Clarke opted for fish and chips over NUT conference

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The Independent Online

Charles Clarke, the Secretary of State for Education, said yesterday that he chose to spend his Easter Sunday eating fish and chips and playing mini-golf rather than address the annual conference of the National Union of Teachers.

Charles Clarke, the Secretary of State for Education, said yesterday that he chose to spend his Easter Sunday eating fish and chips and playing mini-golf rather than address the annual conference of the National Union of Teachers.

Mr Clarke told delegates at the annual conference of the second largest union, the National Union of Schoolmasters Union of Women Teachers, that he had enjoyed a relaxing weekend at his home in Norfolk while his political rivals addressed the NUT conference at which Doug McAvoy, the general secretary, delivered a blistering attack on the Government

As well as watching his beloved football team, Norwich City, storm to victory in two matches over the Easter weekend, Mr Clarke said he had opted to tuck into fish and chips and enjoy a round of mini-golf rather than travel to Harrogate for the NUT conference. He said: "I enjoyed my Easter weekend. I was at home having a break which I like to think was well-deserved. I spent my Easter Sunday eating fish and chips and playing mini-golf at Lowestoft.

"I missed the extraordinary spectacle of the general secretary making allegations in total contradiction of the facts: that this Government has a programme of privatising education and charging children to go to school and that the professional bodies have somehow betrayed the education service.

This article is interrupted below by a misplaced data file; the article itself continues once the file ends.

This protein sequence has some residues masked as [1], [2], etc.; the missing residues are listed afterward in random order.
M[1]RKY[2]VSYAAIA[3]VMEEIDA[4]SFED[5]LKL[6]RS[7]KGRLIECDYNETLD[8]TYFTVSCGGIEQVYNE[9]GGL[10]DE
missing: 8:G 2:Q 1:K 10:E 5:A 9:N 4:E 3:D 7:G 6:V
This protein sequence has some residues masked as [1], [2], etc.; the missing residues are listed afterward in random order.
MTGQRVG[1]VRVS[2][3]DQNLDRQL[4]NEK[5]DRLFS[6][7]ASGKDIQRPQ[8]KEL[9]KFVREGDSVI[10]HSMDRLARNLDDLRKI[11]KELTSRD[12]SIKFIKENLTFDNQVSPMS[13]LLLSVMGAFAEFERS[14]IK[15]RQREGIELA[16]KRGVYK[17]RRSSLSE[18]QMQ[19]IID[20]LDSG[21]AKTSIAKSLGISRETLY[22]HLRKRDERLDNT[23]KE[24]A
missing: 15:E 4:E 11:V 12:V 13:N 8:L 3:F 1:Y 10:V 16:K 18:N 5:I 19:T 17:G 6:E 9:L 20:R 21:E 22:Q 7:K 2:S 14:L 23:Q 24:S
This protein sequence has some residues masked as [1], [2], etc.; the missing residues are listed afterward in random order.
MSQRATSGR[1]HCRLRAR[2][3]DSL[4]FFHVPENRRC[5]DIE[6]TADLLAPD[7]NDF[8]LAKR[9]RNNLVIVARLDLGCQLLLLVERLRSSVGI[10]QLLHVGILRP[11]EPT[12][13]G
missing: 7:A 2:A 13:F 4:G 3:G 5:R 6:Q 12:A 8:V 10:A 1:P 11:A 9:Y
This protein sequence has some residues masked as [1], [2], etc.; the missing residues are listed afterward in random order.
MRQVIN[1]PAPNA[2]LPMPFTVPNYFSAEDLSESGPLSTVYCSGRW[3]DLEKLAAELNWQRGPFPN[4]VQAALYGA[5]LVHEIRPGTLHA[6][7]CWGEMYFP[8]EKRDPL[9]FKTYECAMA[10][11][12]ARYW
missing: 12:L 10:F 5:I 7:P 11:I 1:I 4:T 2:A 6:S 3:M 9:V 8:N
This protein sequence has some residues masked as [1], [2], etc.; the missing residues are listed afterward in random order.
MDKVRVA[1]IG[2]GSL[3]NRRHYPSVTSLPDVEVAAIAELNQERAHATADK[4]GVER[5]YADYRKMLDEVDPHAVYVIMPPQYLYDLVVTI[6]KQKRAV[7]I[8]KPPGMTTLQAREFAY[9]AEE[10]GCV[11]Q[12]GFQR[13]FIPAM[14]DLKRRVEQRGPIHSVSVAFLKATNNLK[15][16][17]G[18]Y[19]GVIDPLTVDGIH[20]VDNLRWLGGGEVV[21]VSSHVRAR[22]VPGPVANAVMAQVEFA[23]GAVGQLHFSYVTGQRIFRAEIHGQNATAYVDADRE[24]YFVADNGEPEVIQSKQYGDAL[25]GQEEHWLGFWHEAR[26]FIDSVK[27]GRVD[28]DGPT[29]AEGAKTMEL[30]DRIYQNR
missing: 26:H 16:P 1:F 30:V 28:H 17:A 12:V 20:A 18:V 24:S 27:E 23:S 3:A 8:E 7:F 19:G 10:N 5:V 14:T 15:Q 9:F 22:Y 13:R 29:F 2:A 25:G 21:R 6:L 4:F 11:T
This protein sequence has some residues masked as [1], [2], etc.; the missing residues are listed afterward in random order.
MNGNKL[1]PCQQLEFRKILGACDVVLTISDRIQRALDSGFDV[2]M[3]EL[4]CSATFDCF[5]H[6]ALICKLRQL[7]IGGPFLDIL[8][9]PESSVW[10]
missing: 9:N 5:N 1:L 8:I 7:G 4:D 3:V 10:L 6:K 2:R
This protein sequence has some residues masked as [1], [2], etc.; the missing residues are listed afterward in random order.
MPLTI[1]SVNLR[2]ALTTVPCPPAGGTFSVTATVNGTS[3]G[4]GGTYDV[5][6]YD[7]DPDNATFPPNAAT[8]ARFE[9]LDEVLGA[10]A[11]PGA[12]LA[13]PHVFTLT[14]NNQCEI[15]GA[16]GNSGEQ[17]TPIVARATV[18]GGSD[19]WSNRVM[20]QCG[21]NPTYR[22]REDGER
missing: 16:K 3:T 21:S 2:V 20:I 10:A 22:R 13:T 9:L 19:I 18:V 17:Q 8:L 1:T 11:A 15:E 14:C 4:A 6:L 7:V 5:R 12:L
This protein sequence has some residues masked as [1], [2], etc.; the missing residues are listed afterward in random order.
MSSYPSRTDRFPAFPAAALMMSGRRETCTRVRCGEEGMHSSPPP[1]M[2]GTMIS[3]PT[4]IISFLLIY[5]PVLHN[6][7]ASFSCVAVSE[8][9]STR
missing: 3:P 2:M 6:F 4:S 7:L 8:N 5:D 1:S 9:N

"It was an amazing set of allegations - that partnership or collaboration is somehow a betrayal of our children. I think it was an amazing set of remarks," he said. "All in all it's been a pretty strange Easter."

The Government and the NUT have been at loggerheads since the union refused to sign up to an agreement which aims to limit teachers' workload and increase the role of classroom assistants. The union refused to sign the agreement claiming that it would enable classroom assistants to take lessons in the absence of qualified teachers. Mr McAvoy used his final address to accuse the Government of being "hell bent'' on dismantling the state education system.

Mr McAvoy accused Labour of creating a "nightmare'' for state education and said ministers were planning wholesale privatisation of schools through commercial sponsorship and deregulation allowing "anyone'' to teach. But Mr Clarke attacked the claims made by Mr McAvoy that classroom assistants were being used to replace teachers. He said they were "simply malicious and seeking to mislead".

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